In fact, what has changed is that the first ministers from outside Quebec have at least temporarily found silence to be their most effective weapon for dampening enthusiasm for separatism. Since the Quebec election campaign began on July 24, support for sovereignty has dropped sharply. And it has been separatists—rather than federalists, as is often the case—who have been making conflicting statements. Parizeau and Bloc Québécois Leader Lucien Bouchard have, for example, given contrasting opinions on such topics as the timing of an eventual referendum and the mandate needed to achieve sovereignty.

Similarly, the level of sovereigntist support has always been highest following particular incidents in the rest of the country that left Quebecers feeling insulted or hurt. The most obvious example of that was after the failure of the Meech Lake constitutional accord in 1990, when support for sovereignty briefly soared over 60 per cent—compared with the 40-per-cent level in several recent polls. Even Bouchard acknowledged earlier this year that to win a majority in a referendum, sovereigntists would have to find a way to recreate the passions of the post-Meech period.

One of the most obvious ways to do that would be for Parizeau, as premier, to provoke an incident that would arouse a furious reception from the rest of Canada—something he appears able to do even when he is not trying. Unlike the late René Lévesque, whose rumpled charm and magnetism often evoked affection and admiration even among his political enemies, Parizeau does not even try to court his opponents’ favor. In the past, he has antagonized Canadians outside Quebec any number of times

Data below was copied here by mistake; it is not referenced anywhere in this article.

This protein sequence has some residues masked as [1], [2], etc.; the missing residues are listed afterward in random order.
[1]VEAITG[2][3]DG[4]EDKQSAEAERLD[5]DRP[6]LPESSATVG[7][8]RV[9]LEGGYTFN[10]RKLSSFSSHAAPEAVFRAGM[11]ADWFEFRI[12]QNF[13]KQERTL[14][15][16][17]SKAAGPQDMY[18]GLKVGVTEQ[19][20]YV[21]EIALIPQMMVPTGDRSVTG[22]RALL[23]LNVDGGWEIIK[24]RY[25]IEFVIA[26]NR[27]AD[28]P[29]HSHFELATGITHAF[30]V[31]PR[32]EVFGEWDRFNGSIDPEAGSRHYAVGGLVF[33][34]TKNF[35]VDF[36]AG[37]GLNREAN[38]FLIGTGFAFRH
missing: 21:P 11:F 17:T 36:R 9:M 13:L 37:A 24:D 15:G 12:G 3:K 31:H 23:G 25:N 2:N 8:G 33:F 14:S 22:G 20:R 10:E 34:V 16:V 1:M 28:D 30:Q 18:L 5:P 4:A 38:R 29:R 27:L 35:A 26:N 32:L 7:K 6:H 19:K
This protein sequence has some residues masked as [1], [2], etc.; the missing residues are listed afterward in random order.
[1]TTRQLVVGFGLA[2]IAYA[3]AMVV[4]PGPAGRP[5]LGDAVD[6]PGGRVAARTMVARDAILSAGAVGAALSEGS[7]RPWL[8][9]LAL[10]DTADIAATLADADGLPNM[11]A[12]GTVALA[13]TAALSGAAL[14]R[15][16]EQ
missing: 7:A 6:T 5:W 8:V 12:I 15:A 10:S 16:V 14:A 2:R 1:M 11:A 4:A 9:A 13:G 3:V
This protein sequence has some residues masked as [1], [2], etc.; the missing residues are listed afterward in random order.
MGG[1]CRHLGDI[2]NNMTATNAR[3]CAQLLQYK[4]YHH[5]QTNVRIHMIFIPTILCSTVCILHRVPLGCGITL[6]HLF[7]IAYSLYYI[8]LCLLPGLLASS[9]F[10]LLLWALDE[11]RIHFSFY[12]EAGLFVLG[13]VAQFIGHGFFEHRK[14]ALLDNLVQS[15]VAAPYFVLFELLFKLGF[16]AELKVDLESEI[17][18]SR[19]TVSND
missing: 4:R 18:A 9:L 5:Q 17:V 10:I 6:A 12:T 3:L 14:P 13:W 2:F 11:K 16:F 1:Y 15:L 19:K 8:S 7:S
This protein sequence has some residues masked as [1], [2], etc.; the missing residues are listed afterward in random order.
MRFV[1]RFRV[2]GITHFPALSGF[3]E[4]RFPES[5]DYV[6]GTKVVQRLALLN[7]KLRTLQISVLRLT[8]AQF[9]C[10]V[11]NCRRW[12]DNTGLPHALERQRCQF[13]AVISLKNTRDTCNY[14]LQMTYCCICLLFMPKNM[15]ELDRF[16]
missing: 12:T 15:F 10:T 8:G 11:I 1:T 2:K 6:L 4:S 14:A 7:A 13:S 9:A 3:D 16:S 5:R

with his flat insistence on the right of an independent Quebec to continue to share the use of Canadian passports and the dollar. Last week, he scornfully dismissed the premiers’ meeting, and made much of his amusement at the fact that they gathered in the Vanity Fair room of a Toronto hotel.

As premier of Canada’s second-most populous province, home to a quarter of the country’s population, Parizeau could also inevitably sidetrack or stall initiatives that have an impact on the entire country. Some of the damage may be indirect: if the PQ’s list of election promises, which are not costed but are likely expensive, causes the province’s debt to increase dramatically, that could lead to increased concern on international money markets—and a sell-off of Canadian bonds.

Other steps would be more deliberate. The most obvious example is medicare reforms: although the overall conditions of national health care are governed by the federal Canada Health Act, and Ottawa pays a percentage of the cost of such programs, they are actually administered individually by the provinces. Quebec, by simply refusing to attend conferences dealing with such reforms, could effectively scuttle them at the outset. Similarly, Parizeau has said he will deliberately challenge federal jurisdiction in some areas, such as control of fishing rights and right of passage in the Gulf of St. Lawrence. And there are a wide range of other fields that are subject to joint federal and provincial jurisdiction—and therefore particularly susceptible to intergovernmental bickering—including justice, environment, communications and agriculture.